Annoying questions keep popping up on Chinese deal

Politicians keep asking troubling questions about the central government’s deal with a Chinese firm to widen Ruta 32 from Río Frio to Limón.

However, President Laura Chinchilla said on a visit to the area that the appropriate place for answers is in the Asamblea Legislativa where lawmakers will discuss the proposal and vote on it.

She also said that those who were asking the questions were not from Limón.

A lawmaker from the Partido Acción Ciudadana, Manrique Oviedo Guzmán, was the first to say in a legislative committee that the Chinese contractor has had trouble with corruption.

The contractor is China Harbour Engineering Co. and its subsidiary,  China Communications Construccion Co., has been blacklisted by the World Bank due to corruption allegations in The Phillipines, Oviedo noted.

The latest to raise the issue is Luis Guillermo Solís Rivera, the presidential candidate from the same party. He asked in a news release for President Chinchilla to clear up what he called some reasonable doubts.

He followed with a list of 11 questions.

Among these was why has the central government decided to continue with the $465 million deal after discovering the allegations against the firm.

He also wanted to know why the Contraloría General de la República and other financial watchdogs have been excluded from consideration of the contract.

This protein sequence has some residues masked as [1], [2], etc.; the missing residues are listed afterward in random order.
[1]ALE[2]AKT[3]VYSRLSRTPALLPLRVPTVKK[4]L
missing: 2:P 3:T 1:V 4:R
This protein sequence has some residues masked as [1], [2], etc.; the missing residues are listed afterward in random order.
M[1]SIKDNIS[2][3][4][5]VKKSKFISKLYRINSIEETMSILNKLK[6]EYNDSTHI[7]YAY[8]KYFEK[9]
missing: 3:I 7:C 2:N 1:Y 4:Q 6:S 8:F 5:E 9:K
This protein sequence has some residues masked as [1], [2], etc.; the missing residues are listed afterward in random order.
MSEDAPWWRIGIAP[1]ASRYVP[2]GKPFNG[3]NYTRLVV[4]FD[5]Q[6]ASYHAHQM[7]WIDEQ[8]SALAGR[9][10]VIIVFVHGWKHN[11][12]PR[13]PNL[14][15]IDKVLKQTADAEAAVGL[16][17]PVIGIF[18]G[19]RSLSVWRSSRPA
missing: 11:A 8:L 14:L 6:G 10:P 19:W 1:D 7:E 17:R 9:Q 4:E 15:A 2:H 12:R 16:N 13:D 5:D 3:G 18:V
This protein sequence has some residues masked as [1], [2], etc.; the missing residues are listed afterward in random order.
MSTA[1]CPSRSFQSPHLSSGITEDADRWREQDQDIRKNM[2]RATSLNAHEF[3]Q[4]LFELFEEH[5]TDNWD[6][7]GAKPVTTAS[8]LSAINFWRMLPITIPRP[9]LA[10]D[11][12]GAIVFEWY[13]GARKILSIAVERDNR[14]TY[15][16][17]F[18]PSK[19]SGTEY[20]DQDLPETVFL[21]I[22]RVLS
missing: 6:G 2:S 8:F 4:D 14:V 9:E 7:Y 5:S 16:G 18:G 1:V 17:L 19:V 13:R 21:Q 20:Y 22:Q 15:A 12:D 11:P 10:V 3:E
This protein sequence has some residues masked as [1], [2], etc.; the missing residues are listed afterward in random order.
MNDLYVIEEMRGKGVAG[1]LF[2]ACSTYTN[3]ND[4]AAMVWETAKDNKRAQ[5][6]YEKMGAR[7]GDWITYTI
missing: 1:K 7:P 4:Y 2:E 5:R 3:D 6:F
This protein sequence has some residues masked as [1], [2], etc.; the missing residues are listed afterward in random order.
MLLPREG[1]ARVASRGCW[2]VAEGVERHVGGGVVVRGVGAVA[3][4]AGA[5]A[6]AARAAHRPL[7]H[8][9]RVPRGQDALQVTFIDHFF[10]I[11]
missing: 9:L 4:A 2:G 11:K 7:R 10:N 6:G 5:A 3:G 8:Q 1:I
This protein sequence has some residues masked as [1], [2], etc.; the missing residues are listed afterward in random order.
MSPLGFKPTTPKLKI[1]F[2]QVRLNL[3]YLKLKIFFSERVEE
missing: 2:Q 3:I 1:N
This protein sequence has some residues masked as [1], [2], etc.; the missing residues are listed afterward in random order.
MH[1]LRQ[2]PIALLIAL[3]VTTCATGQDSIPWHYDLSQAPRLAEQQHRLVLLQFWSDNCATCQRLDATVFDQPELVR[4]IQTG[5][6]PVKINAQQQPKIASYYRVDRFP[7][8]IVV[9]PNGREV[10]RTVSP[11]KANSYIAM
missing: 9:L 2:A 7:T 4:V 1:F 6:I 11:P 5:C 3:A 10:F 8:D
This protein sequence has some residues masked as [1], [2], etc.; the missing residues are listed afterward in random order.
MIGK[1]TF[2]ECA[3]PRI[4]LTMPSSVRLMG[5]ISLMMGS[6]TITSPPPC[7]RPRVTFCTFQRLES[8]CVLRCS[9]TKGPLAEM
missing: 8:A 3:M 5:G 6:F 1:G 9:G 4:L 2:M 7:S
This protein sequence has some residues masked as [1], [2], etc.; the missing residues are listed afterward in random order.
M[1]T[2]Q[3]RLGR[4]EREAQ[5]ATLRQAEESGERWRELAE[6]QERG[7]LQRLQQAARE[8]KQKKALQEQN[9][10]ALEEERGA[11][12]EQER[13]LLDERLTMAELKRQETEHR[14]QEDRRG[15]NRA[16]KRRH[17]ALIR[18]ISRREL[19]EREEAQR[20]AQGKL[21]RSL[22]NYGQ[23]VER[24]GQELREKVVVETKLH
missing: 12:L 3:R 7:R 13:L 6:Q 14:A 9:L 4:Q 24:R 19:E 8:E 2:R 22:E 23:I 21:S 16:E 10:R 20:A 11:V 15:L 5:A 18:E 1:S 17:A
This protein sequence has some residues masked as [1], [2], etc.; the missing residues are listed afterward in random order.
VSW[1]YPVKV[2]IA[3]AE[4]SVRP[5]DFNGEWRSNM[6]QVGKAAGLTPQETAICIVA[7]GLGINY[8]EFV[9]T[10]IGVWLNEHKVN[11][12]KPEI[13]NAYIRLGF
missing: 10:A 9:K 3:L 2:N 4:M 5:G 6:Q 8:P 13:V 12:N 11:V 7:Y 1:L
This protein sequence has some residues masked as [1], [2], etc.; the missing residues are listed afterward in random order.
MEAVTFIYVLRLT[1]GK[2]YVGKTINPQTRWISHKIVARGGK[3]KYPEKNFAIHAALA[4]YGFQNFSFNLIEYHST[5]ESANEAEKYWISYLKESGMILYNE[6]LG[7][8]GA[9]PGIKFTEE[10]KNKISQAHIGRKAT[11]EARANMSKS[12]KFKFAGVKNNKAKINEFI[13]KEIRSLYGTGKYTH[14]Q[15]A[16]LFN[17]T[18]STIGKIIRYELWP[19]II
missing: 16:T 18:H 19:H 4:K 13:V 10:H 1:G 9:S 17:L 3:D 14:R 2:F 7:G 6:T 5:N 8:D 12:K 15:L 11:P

The politician also wanted to know if the price tag covers additional costs such as expropriation of land and exactly what type of tolls are planned by the government when the job is done.

Both Solís and Oviedo have raised the issue of a clause in the contract that seems to have Costa Rica renouncing any claims to sovereignty over the job. The deal seems to follow Chinese law.

The 107 kilometers, about 66 miles, will be widened to four lanes, and there is additional work involved, including bridges and intersections. The route is the main one between the Central Valley and the Caribbean coast.

The Chinese have a special interest because the country plans a major free trade zone in the Limón vicinity.

The deal also seems to give the Chinese firm leave to import materials without paying custom duty.

This is the same deal that the Chinese received after the government offered to build a sports stadium. Contractors also were exempt from Costa Rica’s labor laws, and some of the materials brought into the country without duty appears to have been diverted.

President Chinchilla’s Partido Liberación Nacional controls the legislature, so the measure may face stiff questioning from opposition lawmakers, but a final vote seems certain to approve the agreement.

The Chinchilla administration has not been lucky with road building. A contract for the San José–San Ramón highway collapsed over public outcry about the tolls, and the roadway along the Río San Juan was pushed through as an emergency due to Nicaragua incursions in the area. Now it is mired in a corruption investigation.

Ms. Chinchilla told Limón residents on her visit there over the weekend that the Ruta 32 job also was needed as soon as possible.

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